Implementing eLearning Programmes for Higher Education: A Review of the Literature
Kayte O’Neill, Gurmak Singh, John O’Donoghue, University of Wolverhampton, United Kingdom
JITE-Research Volume 3, Number 1, ISSN 1539-3585 Publisher: Informing Science Institute
This paper is a consideration of the issues associated with the infrastructural aspects, pedagogic considerations and the need to associate the usefulness of technology to enhance the learning experience. This technological path will potentially enhance the learning process, not replace the lecturer or tutor. For lecturers and students, the implications of eLearning are extensive. Increasingly universities must provide quality and flexibility to meet the diverse needs of students – this will inevitably involve tailoring courses to suit differing educational needs and aspirations. Lecturers will be forced to fundamentally change their approach to teaching to accommodate the shift in student learning styles. The associated implication of increased workload requires proactive and effective management. Alongside this, eLearning threatens the fundamental structure of the university itself, as research forecasts that institutions cannot retain their traditional structure, in facilities and delivery via formal lectures and class based activity. It is clear that universities must change to accommadate demand and in response to new competition from global, giant corporate and virtual universities, however the problems associated with the change must be fully understood and taken into account prior to the transition taking place. Whilst the benefits of eLearning are highly prophesised, the many implications of implementing an eLearning programme require careful consideration. Getting it ‘right’ the first time will ensure long term success in a highly competitive market. Most, if not all the UK university sector are utilising technology to develop what they consider to be eLearning. Many of these implementations are costly and yet superficial, in terms of learner engagement and activity. They provide a content repository and in many cases limited active learner participation. For many students this results in endless reading of screen based text. When staff are ‘forced’ down the eLearning route as a consequence of management directives and mission statements the creation of sound pedagogic practice is often flawed or missing completely and activities constructed service the technology rather than student or learner progression or association.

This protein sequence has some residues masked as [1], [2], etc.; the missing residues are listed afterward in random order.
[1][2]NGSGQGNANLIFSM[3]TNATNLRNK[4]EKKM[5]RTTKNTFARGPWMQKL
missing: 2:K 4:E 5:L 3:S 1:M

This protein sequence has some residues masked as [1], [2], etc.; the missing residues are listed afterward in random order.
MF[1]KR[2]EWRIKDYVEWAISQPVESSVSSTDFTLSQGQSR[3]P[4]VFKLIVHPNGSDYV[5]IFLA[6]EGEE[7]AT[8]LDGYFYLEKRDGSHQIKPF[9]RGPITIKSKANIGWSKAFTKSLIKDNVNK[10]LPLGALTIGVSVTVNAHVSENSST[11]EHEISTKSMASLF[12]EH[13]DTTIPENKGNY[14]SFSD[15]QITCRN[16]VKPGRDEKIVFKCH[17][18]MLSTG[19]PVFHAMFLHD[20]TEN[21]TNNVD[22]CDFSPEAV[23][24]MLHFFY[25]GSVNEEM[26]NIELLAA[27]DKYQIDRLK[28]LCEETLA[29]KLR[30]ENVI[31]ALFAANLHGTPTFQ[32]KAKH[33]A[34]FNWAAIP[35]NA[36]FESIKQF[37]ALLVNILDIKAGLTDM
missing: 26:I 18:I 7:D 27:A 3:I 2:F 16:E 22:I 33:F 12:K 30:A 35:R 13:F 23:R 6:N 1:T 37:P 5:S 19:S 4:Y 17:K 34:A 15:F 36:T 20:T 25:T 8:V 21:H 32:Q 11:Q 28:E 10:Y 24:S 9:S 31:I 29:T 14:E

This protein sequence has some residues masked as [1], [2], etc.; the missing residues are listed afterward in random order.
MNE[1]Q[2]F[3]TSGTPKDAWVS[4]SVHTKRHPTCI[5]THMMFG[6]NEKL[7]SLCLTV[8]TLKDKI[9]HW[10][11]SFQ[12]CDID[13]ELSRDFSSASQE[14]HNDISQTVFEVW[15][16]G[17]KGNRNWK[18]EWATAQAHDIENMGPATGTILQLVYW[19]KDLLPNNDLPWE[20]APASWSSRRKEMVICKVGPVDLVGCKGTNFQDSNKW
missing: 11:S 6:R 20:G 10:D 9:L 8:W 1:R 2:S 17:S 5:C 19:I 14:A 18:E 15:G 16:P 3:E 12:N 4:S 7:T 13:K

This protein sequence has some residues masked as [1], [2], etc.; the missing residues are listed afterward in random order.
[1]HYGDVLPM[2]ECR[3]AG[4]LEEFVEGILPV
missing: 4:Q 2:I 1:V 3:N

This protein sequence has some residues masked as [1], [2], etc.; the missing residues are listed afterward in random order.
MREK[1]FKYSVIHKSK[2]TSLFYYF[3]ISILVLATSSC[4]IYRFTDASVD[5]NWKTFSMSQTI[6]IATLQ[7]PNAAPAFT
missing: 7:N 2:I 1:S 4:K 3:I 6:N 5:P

O’Neill, K., Singh, G. & O’Donoghue, J. (2004). Implementing eLearning Programmes for Higher Education: A Review of the Literature. Journal of Information Technology Education: Research, 3(1), 313-323. Informing Science Institute.
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